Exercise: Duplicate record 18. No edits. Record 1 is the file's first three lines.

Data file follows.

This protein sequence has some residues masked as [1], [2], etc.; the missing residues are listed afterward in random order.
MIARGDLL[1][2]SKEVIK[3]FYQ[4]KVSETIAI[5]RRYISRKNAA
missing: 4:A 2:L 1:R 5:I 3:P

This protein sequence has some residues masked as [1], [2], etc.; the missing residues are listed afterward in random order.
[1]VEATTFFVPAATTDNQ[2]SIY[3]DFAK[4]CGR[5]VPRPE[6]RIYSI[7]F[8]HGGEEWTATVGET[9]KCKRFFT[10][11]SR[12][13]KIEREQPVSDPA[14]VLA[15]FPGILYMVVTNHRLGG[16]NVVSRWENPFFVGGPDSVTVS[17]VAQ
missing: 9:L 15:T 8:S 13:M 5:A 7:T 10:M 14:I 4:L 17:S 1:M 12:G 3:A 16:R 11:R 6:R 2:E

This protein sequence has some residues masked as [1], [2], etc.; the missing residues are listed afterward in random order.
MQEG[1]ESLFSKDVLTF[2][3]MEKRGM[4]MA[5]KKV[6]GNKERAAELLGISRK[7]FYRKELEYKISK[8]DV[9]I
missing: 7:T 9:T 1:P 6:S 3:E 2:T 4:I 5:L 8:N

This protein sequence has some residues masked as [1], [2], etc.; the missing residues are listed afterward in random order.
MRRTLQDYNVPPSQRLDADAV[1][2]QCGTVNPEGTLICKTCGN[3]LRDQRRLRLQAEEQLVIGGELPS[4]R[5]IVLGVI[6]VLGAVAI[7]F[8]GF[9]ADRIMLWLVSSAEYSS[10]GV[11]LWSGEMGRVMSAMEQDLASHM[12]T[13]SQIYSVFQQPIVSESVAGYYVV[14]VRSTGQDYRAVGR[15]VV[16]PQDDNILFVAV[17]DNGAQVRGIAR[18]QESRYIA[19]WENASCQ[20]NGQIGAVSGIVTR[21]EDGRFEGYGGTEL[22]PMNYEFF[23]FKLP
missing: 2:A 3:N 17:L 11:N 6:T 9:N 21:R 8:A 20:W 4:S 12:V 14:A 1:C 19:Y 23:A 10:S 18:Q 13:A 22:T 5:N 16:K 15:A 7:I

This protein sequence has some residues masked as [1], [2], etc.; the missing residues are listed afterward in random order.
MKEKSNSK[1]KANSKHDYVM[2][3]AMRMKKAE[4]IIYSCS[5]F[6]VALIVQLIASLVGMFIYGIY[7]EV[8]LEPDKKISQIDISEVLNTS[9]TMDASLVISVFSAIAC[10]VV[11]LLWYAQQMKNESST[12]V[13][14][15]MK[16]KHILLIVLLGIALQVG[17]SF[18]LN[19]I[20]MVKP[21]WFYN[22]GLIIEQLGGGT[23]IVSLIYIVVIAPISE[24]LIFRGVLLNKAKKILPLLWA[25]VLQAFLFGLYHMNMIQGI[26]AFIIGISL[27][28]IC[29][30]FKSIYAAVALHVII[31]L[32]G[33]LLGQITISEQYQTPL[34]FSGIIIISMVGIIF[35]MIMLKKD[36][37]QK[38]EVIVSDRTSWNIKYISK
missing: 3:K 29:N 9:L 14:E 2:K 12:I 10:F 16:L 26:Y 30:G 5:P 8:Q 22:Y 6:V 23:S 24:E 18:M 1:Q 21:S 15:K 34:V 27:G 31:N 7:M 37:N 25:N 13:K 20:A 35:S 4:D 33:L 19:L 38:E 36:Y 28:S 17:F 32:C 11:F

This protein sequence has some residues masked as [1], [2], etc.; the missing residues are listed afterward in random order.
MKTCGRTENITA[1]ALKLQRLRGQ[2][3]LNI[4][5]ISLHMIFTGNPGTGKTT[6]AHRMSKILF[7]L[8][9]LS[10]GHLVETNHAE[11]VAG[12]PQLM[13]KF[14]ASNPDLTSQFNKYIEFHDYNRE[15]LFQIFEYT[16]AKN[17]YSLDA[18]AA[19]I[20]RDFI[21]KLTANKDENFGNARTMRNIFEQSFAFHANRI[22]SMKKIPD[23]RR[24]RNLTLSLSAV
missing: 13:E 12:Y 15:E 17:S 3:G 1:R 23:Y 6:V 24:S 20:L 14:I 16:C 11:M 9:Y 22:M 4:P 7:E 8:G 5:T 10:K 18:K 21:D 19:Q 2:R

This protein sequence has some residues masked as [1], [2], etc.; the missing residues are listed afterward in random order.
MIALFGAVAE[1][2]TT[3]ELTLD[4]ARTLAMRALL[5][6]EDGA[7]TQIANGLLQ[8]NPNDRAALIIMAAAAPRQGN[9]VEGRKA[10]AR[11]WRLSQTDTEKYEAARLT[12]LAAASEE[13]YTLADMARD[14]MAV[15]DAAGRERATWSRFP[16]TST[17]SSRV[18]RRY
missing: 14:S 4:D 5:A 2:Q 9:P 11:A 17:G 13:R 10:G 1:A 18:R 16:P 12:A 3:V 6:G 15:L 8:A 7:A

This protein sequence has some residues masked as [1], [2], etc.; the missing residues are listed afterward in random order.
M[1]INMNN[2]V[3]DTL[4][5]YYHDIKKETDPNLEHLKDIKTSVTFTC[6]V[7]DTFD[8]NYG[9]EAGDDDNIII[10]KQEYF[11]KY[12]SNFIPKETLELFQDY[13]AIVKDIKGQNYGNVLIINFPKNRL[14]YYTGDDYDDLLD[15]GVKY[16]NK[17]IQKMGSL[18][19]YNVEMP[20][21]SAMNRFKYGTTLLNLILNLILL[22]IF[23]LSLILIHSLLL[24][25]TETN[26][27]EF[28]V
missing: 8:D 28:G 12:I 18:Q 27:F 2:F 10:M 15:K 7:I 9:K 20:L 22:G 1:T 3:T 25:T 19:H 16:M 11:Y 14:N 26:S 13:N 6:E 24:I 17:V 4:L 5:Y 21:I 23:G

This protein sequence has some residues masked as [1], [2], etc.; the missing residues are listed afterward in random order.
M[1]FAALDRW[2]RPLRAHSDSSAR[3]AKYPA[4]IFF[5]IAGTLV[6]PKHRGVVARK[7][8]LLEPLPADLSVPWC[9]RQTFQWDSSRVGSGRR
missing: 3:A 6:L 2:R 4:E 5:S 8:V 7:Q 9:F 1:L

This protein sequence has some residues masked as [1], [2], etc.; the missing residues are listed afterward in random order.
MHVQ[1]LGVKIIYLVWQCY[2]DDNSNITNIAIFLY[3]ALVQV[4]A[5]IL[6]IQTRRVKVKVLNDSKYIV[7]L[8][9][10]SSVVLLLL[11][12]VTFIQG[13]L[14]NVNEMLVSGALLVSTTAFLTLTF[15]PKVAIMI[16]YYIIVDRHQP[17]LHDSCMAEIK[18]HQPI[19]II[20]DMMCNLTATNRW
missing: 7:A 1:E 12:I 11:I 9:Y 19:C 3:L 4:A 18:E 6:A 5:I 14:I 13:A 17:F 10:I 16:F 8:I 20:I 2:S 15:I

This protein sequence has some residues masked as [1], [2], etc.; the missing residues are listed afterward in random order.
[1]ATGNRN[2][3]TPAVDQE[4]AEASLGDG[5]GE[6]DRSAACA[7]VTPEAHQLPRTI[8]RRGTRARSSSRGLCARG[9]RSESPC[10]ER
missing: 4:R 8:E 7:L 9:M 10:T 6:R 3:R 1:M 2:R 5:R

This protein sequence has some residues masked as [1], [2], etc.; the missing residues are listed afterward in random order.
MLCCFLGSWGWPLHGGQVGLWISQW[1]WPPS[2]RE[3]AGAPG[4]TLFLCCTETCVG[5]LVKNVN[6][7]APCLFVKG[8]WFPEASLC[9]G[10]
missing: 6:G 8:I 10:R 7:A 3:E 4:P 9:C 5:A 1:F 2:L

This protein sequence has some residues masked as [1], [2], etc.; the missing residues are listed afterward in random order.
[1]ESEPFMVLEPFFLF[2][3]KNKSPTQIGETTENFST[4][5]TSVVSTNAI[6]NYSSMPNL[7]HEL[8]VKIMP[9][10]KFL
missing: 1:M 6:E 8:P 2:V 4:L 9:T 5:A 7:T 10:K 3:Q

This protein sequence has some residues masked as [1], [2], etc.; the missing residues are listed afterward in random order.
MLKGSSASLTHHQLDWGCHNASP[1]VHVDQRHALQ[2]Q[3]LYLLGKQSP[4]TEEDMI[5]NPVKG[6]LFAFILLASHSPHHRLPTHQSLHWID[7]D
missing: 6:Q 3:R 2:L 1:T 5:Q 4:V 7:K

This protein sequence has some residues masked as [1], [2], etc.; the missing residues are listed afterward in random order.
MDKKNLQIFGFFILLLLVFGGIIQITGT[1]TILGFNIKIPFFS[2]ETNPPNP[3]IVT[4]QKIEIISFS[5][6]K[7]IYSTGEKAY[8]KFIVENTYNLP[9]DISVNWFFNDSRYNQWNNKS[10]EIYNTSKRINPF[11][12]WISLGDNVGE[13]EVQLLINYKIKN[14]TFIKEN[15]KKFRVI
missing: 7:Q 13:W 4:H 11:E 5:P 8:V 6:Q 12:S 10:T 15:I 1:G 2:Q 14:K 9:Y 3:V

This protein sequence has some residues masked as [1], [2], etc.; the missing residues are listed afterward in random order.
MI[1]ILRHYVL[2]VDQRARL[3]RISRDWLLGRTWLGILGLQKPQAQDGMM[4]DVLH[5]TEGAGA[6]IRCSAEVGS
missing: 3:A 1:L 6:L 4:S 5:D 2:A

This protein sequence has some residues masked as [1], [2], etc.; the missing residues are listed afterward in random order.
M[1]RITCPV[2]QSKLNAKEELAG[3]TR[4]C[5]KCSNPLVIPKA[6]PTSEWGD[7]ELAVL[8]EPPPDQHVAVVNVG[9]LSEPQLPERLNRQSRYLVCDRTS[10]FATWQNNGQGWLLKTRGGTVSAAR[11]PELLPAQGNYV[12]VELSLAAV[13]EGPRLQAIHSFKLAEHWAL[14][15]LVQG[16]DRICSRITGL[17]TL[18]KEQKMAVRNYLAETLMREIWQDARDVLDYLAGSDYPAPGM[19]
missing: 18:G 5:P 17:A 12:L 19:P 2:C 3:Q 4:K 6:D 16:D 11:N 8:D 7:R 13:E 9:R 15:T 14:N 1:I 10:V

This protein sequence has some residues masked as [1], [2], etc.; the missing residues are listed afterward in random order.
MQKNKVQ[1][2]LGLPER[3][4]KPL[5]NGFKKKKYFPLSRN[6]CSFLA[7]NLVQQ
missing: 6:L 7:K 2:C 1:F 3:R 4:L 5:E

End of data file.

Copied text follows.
This protein sequence has some residues masked as [1], [2], etc.; the missing residues are listed afterward in random order.
MQKNKVQ[1][2]LGLPER[3][4]KPL[5]NGFKKKKYFPLSRN[6]CSFLA[7]NLVQQ
missing: 6:L 7:K 2:C 1:F 3:R 4:L 5:E